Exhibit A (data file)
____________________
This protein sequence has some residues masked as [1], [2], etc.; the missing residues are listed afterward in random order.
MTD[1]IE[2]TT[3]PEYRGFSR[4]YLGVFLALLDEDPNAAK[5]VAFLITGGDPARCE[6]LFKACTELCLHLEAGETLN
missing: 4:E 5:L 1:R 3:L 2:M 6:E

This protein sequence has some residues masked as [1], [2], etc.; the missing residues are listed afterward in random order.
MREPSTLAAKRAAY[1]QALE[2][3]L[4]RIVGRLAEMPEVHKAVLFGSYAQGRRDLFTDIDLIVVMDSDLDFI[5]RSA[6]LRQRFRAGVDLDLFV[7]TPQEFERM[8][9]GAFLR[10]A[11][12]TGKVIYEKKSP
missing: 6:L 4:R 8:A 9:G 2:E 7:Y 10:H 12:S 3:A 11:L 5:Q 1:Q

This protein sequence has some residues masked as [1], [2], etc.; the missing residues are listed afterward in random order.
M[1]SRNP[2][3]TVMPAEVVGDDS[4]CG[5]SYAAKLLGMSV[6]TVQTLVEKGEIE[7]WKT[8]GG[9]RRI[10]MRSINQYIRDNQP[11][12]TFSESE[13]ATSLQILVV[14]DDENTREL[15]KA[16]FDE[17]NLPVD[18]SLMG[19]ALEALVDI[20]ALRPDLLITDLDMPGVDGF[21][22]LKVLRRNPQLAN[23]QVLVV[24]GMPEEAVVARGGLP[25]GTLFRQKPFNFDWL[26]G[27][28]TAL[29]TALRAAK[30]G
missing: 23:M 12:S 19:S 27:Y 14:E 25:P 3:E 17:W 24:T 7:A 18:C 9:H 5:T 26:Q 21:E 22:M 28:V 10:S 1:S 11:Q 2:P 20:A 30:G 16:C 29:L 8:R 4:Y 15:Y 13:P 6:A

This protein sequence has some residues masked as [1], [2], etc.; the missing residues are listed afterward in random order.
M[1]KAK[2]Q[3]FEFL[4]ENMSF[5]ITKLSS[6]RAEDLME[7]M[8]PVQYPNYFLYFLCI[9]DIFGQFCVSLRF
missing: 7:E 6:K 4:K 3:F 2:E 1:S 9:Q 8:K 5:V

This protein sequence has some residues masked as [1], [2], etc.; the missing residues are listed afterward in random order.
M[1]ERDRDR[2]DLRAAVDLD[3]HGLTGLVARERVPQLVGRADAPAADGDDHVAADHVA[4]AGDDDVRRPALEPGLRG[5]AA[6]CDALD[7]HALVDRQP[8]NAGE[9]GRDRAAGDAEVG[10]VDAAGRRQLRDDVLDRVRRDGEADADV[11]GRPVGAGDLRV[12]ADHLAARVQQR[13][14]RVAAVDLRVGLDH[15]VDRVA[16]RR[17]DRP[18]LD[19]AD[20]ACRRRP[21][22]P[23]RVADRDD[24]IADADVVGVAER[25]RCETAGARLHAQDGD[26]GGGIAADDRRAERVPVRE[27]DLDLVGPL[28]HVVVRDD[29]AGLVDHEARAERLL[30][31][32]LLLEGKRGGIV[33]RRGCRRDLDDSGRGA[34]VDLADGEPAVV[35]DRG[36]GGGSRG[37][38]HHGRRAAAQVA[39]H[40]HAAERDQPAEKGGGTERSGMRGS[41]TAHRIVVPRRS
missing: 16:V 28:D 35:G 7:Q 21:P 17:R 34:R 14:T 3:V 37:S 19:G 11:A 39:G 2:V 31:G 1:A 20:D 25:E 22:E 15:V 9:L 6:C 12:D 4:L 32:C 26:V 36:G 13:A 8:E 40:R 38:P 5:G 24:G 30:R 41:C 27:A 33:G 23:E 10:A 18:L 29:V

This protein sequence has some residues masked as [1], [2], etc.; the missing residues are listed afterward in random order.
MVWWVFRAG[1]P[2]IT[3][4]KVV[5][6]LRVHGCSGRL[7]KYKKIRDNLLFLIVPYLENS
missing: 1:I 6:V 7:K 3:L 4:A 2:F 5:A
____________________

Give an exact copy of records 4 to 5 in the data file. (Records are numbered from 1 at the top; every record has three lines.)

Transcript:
This protein sequence has some residues masked as [1], [2], etc.; the missing residues are listed afterward in random order.
M[1]KAK[2]Q[3]FEFL[4]ENMSF[5]ITKLSS[6]RAEDLME[7]M[8]PVQYPNYFLYFLCI[9]DIFGQFCVSLRF
missing: 7:E 6:K 4:K 3:F 2:E 1:S 9:Q 8:K 5:V

This protein sequence has some residues masked as [1], [2], etc.; the missing residues are listed afterward in random order.
M[1]ERDRDR[2]DLRAAVDLD[3]HGLTGLVARERVPQLVGRADAPAADGDDHVAADHVA[4]AGDDDVRRPALEPGLRG[5]AA[6]CDALD[7]HALVDRQP[8]NAGE[9]GRDRAAGDAEVG[10]VDAAGRRQLRDDVLDRVRRDGEADADV[11]GRPVGAGDLRV[12]ADHLAARVQQR[13][14]RVAAVDLRVGLDH[15]VDRVA[16]RR[17]DRP[18]LD[19]AD[20]ACRRRP[21][22]P[23]RVADRDD[24]IADADVVGVAER[25]RCETAGARLHAQDGD[26]GGGIAADDRRAERVPVRE[27]DLDLVGPL[28]HVVVRDD[29]AGLVDHEARAERLL[30][31][32]LLLEGKRGGIV[33]RRGCRRDLDDSGRGA[34]VDLADGEPAVV[35]DRG[36]GGGSRG[37][38]HHGRRAAAQVA[39]H[40]HAAERDQPAEKGGGTERSGMRGS[41]TAHRIVVPRRS
missing: 16:V 28:D 35:G 7:Q 21:P 17:R 34:R 14:T 3:V 37:S 19:G 11:A 39:G 2:V 31:G 1:A 20:D 25:E 22:E 15:V 9:L 6:C 12:D 4:L 32:C 26:V 36:G 13:A 8:E 40:R 38:P 5:G 24:G 30:R 41:C 27:A 33:G 23:E 10:A 18:L 29:V